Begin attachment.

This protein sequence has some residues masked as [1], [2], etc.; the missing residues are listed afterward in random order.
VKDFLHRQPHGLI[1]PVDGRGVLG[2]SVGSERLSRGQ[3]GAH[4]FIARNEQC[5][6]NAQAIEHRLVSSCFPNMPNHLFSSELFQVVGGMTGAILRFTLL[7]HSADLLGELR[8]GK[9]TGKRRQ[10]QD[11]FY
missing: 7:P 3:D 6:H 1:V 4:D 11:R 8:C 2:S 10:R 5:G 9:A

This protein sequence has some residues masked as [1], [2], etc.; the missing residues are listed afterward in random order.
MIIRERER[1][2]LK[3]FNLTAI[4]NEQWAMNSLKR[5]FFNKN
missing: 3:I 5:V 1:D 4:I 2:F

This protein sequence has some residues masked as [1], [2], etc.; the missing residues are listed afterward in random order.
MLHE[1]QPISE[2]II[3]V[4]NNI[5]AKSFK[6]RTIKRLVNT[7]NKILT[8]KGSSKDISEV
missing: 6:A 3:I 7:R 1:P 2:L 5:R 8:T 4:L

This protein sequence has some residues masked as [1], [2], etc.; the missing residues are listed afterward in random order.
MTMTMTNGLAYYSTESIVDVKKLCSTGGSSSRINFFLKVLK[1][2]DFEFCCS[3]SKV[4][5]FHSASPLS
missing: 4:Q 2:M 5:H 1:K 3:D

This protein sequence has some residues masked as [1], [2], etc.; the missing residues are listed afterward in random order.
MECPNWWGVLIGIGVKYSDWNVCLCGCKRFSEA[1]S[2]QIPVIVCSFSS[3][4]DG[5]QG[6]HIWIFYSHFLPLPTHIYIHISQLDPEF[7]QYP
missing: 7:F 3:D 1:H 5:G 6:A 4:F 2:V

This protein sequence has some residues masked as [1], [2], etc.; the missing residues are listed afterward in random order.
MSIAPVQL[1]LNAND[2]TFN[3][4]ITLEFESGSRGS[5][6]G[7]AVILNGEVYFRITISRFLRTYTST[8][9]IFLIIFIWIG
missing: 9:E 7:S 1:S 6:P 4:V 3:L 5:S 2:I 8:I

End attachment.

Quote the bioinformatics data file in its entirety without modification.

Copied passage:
This protein sequence has some residues masked as [1], [2], etc.; the missing residues are listed afterward in random order.
VKDFLHRQPHGLI[1]PVDGRGVLG[2]SVGSERLSRGQ[3]GAH[4]FIARNEQC[5][6]NAQAIEHRLVSSCFPNMPNHLFSSELFQVVGGMTGAILRFTLL[7]HSADLLGELR[8]GK[9]TGKRRQ[10]QD[11]FY
missing: 7:P 3:D 6:H 1:V 4:D 11:R 8:C 2:S 10:R 5:G 9:A

This protein sequence has some residues masked as [1], [2], etc.; the missing residues are listed afterward in random order.
MIIRERER[1][2]LK[3]FNLTAI[4]NEQWAMNSLKR[5]FFNKN
missing: 3:I 5:V 1:D 4:I 2:F

This protein sequence has some residues masked as [1], [2], etc.; the missing residues are listed afterward in random order.
MLHE[1]QPISE[2]II[3]V[4]NNI[5]AKSFK[6]RTIKRLVNT[7]NKILT[8]KGSSKDISEV
missing: 6:A 3:I 7:R 1:P 2:L 5:R 8:T 4:L

This protein sequence has some residues masked as [1], [2], etc.; the missing residues are listed afterward in random order.
MTMTMTNGLAYYSTESIVDVKKLCSTGGSSSRINFFLKVLK[1][2]DFEFCCS[3]SKV[4][5]FHSASPLS
missing: 4:Q 2:M 5:H 1:K 3:D

This protein sequence has some residues masked as [1], [2], etc.; the missing residues are listed afterward in random order.
MECPNWWGVLIGIGVKYSDWNVCLCGCKRFSEA[1]S[2]QIPVIVCSFSS[3][4]DG[5]QG[6]HIWIFYSHFLPLPTHIYIHISQLDPEF[7]QYP
missing: 7:F 3:D 1:H 5:G 6:A 4:F 2:V

This protein sequence has some residues masked as [1], [2], etc.; the missing residues are listed afterward in random order.
MSIAPVQL[1]LNAND[2]TFN[3][4]ITLEFESGSRGS[5][6]G[7]AVILNGEVYFRITISRFLRTYTST[8][9]IFLIIFIWIG
missing: 9:E 7:S 1:S 6:P 4:V 3:L 5:S 2:I 8:I